To be like God

First Sunday in Lent; March 1, 2020; Lent IA (RCL); Genesis 2:15-17, 3:1-7; Psalm 32; Romans 5:12-19; Matthew 4:1-11.

I have been reading N. T. Wright’s Paul and the Faithfulness of God, and I am convinced by his argument (summarized in his commentary on Romans in the New Interpreter’s Bible) that in the background of much of Second Temple Judaism lay the expectation of a completed return from Exile, or even a restoration of the cosmos.

In this passage from Romans, Paul begins his argument that the sin of Adam introduced chaos (death) into the cosmos, and that Israel’s incomplete obedience to the Law could not reverse it. However, God, in Jesus’ obedience, has inaugurated the restoration of the cosmos.

I hear that argument echoed in Athanasius’ On the Incarnation of the Word. Since God created the cosmos ex nihilo, without grace it would return to its natural state — chaos or disintegration. Adam’s sin (and ours, which I think is the force of Paul’s phrase, “as in Adam all sinned”) interrupted the flow of God’s grace that keeps the cosmos ordered. God, being God, however would not have the divine order dissolve, even though God had created the cosmos with freedom, and so took on created nature and entered the cosmos to reestablish the flow of grace.

The human temptation is always that we can keep the cosmos well-ordered by our own efforts. That is the serpent’s temptation to the humans — you will not die. If you eat of the fruit of that tree, you will be like God, knowing good and evil. In other words, you will become the arbiters of what is good order. As soon as the human beings accepted that role, they recognized their nakedness!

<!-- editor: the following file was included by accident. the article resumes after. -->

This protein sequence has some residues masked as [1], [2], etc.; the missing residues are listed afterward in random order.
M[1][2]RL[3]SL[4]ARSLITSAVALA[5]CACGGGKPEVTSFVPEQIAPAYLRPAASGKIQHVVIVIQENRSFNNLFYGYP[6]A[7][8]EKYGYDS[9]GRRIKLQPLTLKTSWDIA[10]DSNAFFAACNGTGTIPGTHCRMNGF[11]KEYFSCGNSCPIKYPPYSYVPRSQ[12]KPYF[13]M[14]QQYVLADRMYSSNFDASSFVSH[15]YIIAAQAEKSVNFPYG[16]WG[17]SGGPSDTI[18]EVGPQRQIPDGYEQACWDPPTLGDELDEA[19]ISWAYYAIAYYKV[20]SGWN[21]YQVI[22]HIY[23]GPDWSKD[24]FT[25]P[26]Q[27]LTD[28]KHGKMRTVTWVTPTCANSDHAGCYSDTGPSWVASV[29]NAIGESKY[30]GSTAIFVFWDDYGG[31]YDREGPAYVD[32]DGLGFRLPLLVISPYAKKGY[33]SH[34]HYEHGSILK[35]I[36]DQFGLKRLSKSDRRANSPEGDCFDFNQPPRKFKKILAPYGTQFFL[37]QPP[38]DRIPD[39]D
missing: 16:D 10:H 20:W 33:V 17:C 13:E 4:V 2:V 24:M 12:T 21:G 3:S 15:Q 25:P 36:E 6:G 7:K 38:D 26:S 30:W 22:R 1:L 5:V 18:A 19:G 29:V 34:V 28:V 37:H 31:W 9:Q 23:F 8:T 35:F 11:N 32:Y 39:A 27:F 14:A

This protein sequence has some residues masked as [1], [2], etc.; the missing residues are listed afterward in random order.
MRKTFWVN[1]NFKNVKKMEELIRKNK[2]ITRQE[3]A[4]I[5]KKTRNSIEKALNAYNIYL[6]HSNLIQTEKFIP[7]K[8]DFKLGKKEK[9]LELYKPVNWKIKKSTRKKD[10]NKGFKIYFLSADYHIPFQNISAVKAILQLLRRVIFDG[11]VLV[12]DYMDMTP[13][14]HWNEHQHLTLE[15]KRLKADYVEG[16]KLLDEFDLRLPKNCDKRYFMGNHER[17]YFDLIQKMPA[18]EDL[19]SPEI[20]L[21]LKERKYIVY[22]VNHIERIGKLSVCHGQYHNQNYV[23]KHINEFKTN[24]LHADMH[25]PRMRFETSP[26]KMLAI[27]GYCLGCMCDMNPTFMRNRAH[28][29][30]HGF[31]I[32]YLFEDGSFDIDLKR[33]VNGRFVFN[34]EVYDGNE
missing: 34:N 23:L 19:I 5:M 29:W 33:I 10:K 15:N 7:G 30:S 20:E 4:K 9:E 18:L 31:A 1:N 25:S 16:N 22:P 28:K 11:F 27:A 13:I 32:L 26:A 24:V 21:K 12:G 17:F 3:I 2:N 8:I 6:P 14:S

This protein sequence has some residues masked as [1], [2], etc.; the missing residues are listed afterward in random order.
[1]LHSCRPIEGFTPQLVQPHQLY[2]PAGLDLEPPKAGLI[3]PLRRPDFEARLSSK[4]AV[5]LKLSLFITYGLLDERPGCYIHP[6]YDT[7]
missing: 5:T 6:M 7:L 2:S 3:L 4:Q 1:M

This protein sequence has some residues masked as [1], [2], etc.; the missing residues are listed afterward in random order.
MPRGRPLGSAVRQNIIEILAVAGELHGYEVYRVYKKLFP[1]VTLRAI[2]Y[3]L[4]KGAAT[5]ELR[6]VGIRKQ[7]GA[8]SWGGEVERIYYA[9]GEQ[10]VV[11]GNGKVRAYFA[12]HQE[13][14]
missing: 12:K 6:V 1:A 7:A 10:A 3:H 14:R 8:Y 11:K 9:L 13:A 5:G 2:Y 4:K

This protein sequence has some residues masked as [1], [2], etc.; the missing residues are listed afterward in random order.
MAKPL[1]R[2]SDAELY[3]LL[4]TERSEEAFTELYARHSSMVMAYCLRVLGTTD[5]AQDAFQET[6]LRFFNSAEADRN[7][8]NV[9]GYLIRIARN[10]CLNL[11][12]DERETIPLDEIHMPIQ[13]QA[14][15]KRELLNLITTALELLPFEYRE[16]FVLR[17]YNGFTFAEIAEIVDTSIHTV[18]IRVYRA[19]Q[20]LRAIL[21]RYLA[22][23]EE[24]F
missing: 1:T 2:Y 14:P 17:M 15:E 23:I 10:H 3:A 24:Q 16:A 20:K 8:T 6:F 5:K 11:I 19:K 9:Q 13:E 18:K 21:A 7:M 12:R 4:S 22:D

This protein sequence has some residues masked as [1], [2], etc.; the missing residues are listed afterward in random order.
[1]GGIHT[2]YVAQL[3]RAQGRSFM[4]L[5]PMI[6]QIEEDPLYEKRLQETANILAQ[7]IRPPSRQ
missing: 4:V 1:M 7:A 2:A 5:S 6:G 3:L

When Jesus entered the world to reestablish the flow of grace, and thereby the order of the cosmos, he did it not with a display of power, but by obedience to the order of things, and by accepting into the divine self the very worst of humanity’s mistakes and evil.

The Temptations in the wilderness set out this programme right at the inception of Jesus’ earthly ministry. Food for all, security, and dominion — these are the promises to creation in the Garden. They are also Israel’s temptations in the wilderness. In every temptation, Jesus refers the action back to God; only God can provide the grace to accomplish these promises. Every time we try it, we screw up because we cannot keep the order of the cosmos within the scope of our vision.

Does that mean we shouldn’t try? No, just not on a cosmic scale. Isaiah 58, which we heard on Ash Wednesday, suggests that our failure to feed the hungry, clothe the naked, remove the yoke of oppression, keeps us from building a habitable city. To the extent that the city of humanity is meant to reflect the City of God, we should endeavor on the civic scale to do what we can, knowing that only God’s grace can keep the cosmos from dissolving into chaos.

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